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Another Fine Mesh of Things in CBS' 'Bob Hearts Abishola'
September 23, 2019  | By Ed Bark
 


Billy Gardell (top) has been waiting for another big shot while also perhaps wondering whether he’d ever get one.

The Mike of CBS' Mike & Molly watched as co-star Melissa McCarthy headlined one feature film after another, hosted Saturday Night Live to great acclaim and an Emmy, and earned two Oscar nominations, most recently for her serious turn in Can You Ever Forgive Me? You might say he was eclipsed.

But sitcom maestro Chuck Lorre, the executive producer of M&M, seems to care very much about taking care of Gardell. And in CBS' Bob Hearts Abishola (Mondays at 8:30 p.m. ET), he's fashioned another worthy vehicle for him, even if Gardell might well end up again being overshadowed by his co-star.

Gardell plays a Detroit-based, 50-year-old compression socks salesman whose mild heart attack lands him in the hands of a no-nonsense Nigerian cardiac nurse named Abishola (newcomer Folake Olowofoyeku, top). He first finds that he doesn't like her socks. They're cheap and droop at the band. But Bob soon is also charmed by Abishola's ways with words, particularly when she pronounces his name as "Bub."

He's otherwise in business with a prototypically loud and demanding mother, Dottie (Christine Ebersole) plus a sister/brother combo (Maribeth Monroe and Matt Jones as Christina and Douglas).

Abishola lives in a cramped apartment with Auntie Olu (Shola Adewusi), Uncle Tunde (Barry Shabaka Henley) and elementary school-aged son, Dele (Travis Wolfe, Jr.). They're instantly a lot more fun and bearable than Bob's family.

Also adding spice is Abishola's hospital receptionist colleague Gloria (Vernee Watson), who's both tart and street smart. She's the conduit in Bob's plan to break the ice with Abishola by gifting her with some comfy pairs of his Malaysia-made socks.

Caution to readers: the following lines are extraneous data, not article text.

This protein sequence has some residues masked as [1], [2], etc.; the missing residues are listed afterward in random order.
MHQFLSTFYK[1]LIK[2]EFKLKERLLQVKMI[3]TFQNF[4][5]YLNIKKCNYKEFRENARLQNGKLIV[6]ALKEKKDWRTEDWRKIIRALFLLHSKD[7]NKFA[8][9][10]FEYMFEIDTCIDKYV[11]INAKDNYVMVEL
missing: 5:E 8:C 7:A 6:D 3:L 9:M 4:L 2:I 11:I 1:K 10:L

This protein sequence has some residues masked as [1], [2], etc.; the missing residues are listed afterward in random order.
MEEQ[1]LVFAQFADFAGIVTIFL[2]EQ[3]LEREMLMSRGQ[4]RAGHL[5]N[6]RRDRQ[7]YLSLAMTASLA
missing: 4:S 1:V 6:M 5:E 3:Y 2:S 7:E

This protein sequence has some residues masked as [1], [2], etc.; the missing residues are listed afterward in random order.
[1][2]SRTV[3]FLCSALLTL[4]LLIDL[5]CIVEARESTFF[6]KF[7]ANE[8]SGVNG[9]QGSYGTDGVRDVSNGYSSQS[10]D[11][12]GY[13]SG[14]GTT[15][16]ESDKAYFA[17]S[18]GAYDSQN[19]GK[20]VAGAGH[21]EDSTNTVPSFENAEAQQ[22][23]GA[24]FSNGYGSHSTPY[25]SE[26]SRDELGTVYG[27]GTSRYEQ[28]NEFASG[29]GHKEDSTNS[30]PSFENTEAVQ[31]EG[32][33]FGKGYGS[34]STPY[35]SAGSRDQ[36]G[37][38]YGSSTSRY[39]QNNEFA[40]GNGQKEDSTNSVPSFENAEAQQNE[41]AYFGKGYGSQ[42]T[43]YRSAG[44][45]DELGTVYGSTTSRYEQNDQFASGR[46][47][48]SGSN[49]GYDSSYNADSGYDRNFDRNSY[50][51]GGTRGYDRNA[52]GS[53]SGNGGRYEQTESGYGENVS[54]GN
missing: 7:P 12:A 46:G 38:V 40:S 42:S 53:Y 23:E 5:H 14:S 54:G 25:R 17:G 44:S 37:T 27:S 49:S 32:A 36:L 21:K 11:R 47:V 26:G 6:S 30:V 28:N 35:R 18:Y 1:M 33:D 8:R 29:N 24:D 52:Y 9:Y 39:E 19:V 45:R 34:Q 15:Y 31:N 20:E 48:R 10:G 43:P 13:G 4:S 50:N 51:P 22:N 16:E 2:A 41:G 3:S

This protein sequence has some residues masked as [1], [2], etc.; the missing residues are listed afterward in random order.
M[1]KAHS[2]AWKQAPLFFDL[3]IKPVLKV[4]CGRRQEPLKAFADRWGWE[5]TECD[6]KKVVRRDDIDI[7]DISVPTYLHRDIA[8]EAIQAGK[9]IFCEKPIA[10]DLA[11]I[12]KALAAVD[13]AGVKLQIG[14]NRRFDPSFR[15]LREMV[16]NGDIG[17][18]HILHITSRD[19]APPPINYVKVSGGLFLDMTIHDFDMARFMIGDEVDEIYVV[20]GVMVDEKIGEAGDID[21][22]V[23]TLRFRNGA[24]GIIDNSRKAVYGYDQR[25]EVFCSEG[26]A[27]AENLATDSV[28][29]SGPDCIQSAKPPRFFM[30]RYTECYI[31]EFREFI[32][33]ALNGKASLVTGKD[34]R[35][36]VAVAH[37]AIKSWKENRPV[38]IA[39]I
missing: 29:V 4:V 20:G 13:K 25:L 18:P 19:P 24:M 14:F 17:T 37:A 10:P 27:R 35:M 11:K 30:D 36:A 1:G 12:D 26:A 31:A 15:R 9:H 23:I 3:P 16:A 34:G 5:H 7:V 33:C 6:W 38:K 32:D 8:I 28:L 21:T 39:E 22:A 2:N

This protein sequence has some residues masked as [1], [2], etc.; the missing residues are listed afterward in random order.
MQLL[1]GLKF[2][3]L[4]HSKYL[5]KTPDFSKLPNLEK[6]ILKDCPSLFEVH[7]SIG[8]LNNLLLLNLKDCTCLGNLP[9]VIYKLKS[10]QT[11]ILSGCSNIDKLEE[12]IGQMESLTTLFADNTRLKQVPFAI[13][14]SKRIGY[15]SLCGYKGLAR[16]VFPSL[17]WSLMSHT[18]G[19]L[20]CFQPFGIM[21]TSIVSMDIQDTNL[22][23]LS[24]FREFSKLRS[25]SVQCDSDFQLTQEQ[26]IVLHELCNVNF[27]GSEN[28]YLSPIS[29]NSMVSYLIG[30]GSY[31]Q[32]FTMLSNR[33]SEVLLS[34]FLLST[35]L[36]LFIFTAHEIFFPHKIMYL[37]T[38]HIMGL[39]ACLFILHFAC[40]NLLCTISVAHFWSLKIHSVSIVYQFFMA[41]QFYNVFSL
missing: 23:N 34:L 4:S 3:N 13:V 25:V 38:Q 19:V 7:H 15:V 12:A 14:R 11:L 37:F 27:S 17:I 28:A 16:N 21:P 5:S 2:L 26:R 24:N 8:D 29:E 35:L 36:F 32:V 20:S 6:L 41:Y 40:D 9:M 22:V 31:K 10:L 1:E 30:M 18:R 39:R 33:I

Only the premiere episode was made available for review. And by the end of it, Bob and Abishola have only just begun to show signs of clicking. Gardell very ably portrays the pursuer after getting past a lame passing-gas joke in the opening minute. It’s Olowofoyeku, though, who shines with what looks to be an effortless ease, whether fending off Bob or tending to her son. She’s undoubtedly a star in the making. 

There's loads of potential here, both romantically and culturally. And executive producer Lorre's track record is one of the very best in the business, whether it's Two and a Half Men, The Big Bang Theory, Mom, and Young Sheldon (all for CBS) or The Kominsky Method (returning Oct. 25th for a second season on Netflix).

Bob Hearts Abishola feels good – and good to go – the second Olowofoyeku enters the picture and begins riffing with Gardell. They seem to be made for one another – at first as actors and eventually as characters whose future dating ups and downs should keep this show on a steady, agreeable course. 

 
 
 
 
 
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